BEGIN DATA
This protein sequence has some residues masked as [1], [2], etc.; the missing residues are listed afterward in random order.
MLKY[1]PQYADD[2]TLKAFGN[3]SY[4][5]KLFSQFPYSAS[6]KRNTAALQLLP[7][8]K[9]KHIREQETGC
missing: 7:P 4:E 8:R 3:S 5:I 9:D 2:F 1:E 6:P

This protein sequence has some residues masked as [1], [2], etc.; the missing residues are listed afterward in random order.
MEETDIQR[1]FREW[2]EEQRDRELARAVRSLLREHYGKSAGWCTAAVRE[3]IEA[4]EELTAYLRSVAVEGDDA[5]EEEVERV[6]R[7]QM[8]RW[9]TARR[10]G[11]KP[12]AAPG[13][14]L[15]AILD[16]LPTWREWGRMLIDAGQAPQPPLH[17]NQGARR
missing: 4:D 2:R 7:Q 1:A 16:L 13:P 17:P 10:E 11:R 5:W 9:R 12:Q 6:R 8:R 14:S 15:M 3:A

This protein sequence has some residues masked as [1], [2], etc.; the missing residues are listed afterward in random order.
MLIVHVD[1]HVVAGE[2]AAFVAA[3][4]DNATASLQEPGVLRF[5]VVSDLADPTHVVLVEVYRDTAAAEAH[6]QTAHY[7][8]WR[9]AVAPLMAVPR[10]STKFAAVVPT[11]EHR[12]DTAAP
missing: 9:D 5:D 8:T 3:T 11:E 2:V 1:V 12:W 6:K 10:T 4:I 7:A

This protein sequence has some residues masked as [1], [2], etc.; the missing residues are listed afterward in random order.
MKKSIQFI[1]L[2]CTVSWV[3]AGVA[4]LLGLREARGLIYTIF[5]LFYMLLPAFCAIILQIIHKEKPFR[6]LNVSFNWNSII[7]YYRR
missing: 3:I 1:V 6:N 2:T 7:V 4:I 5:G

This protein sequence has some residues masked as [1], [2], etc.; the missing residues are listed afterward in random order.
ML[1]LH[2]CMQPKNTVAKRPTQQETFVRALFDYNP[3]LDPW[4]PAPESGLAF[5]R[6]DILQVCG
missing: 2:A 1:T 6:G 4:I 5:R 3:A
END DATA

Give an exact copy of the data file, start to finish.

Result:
This protein sequence has some residues masked as [1], [2], etc.; the missing residues are listed afterward in random order.
MLKY[1]PQYADD[2]TLKAFGN[3]SY[4][5]KLFSQFPYSAS[6]KRNTAALQLLP[7][8]K[9]KHIREQETGC
missing: 7:P 4:E 8:R 3:S 5:I 9:D 2:F 1:E 6:P

This protein sequence has some residues masked as [1], [2], etc.; the missing residues are listed afterward in random order.
MEETDIQR[1]FREW[2]EEQRDRELARAVRSLLREHYGKSAGWCTAAVRE[3]IEA[4]EELTAYLRSVAVEGDDA[5]EEEVERV[6]R[7]QM[8]RW[9]TARR[10]G[11]KP[12]AAPG[13][14]L[15]AILD[16]LPTWREWGRMLIDAGQAPQPPLH[17]NQGARR
missing: 4:D 2:R 7:Q 1:A 16:L 13:P 17:P 10:E 11:R 5:W 9:R 12:Q 6:R 8:R 14:S 15:M 3:A

This protein sequence has some residues masked as [1], [2], etc.; the missing residues are listed afterward in random order.
MLIVHVD[1]HVVAGE[2]AAFVAA[3][4]DNATASLQEPGVLRF[5]VVSDLADPTHVVLVEVYRDTAAAEAH[6]QTAHY[7][8]WR[9]AVAPLMAVPR[10]STKFAAVVPT[11]EHR[12]DTAAP
missing: 9:D 5:D 8:T 3:T 11:E 2:V 1:V 12:W 6:K 10:T 4:I 7:A

This protein sequence has some residues masked as [1], [2], etc.; the missing residues are listed afterward in random order.
MKKSIQFI[1]L[2]CTVSWV[3]AGVA[4]LLGLREARGLIYTIF[5]LFYMLLPAFCAIILQIIHKEKPFR[6]LNVSFNWNSII[7]YYRR
missing: 3:I 1:V 6:N 2:T 7:V 4:I 5:G

This protein sequence has some residues masked as [1], [2], etc.; the missing residues are listed afterward in random order.
ML[1]LH[2]CMQPKNTVAKRPTQQETFVRALFDYNP[3]LDPW[4]PAPESGLAF[5]R[6]DILQVCG
missing: 2:A 1:T 6:G 4:I 5:R 3:A